More directly, space exploration is entirely dependent on weather within the solar system. For example, the upcoming Artemis Space Program depends heavily on predictions of space weather in order to properly shield astronauts from radiation and to protect satellite electronics. Solar cycle 25 is estimated to be similar to cycle 24, which was a cycle of below-average activity level. However, as the sun is variable, this does not rule out the possibility of extreme solar weather (as if 2020-21 needed more extreme weather).

Solar storms, accompanied by CMEs and other solar flares, can influence the Earth’s atmosphere on century (or longer) time scales. It is hard to measure the breadth of the sun’s effect on natural processes exactly, as there is a mix of factors. It would also be interesting to consider how sun cycles might affect the photosynthesizing organisms on Earth. Still, it is conclusive that the recent drastic and swift climate changes cannot be attributed to any solar activity and are likely strictly manmade.

Further, space weather can exude direct control over manmade processes. It can affect radio communications, disrupt navigation satellites, cause the aurora borealis effect (northern lights), and affect power on Earth. For example, energy utilities will receive solar forecasts to configure their power systems and plan to have support equipment in case of geomagnetic disturbances. In general, this is nothing truly detrimental to civilization. There is only one notable exception—that of the Carrington Event of 1859, in which a massive geomagnetic storm disrupted the electrical grid for extended periods and induced significant damages. Still, the sun is a surprisingly volatile factor and is surveyed constantly by NASA.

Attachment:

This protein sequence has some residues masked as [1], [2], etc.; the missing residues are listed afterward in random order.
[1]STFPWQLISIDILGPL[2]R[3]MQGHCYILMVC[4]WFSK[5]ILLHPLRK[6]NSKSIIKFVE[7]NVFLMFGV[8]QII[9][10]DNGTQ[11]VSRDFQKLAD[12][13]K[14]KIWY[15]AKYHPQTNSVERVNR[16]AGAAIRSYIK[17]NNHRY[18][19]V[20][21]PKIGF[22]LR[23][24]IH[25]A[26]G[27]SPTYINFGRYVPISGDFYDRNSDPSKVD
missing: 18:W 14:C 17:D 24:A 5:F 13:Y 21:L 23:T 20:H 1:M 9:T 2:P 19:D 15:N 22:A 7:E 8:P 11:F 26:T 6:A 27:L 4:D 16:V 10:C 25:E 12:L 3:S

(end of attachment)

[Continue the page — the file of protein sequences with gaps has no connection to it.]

However, the most recent cycles (23, 24, and 25) have been especially benign. The upcoming cycle is predicted to be the minimum thus far of the last two centuries, and 30 to 35 percent of scientists have proposed theories that the sun may be going into a period of extended tranquility, which is good news for human civilization (and life on Earth) and even better news for space exploration, as NASA plans to land astronauts at the lunar south pole by 2024 in the Artemis Program.

Not only do sun cycles seem to be calming, but the sun itself is distinctively indistinct. Compared to other levels of stellar activity, the sun is relatively calm. This is likely a critical factor in the development of life on Earth. Indeed, study of the solar cycles may narrow our target zone for the search of extraterrestrial life.

The odd muteness of the sun has raised two major theories. The first is that the sun itself is in a lethargic state from which it will recover normal stellar activity. If this were to be true, it would raise many concerns for the future of human civilization. On the other hand, it is entirely possible that when the sun has indeed recovered normal activity, human technology will be sufficient to protect civilization from adverse effects. The second theory is that the sun is approaching the age at which its high energy period is coming to an end, on its descent to death.

Only time—and data—will tell.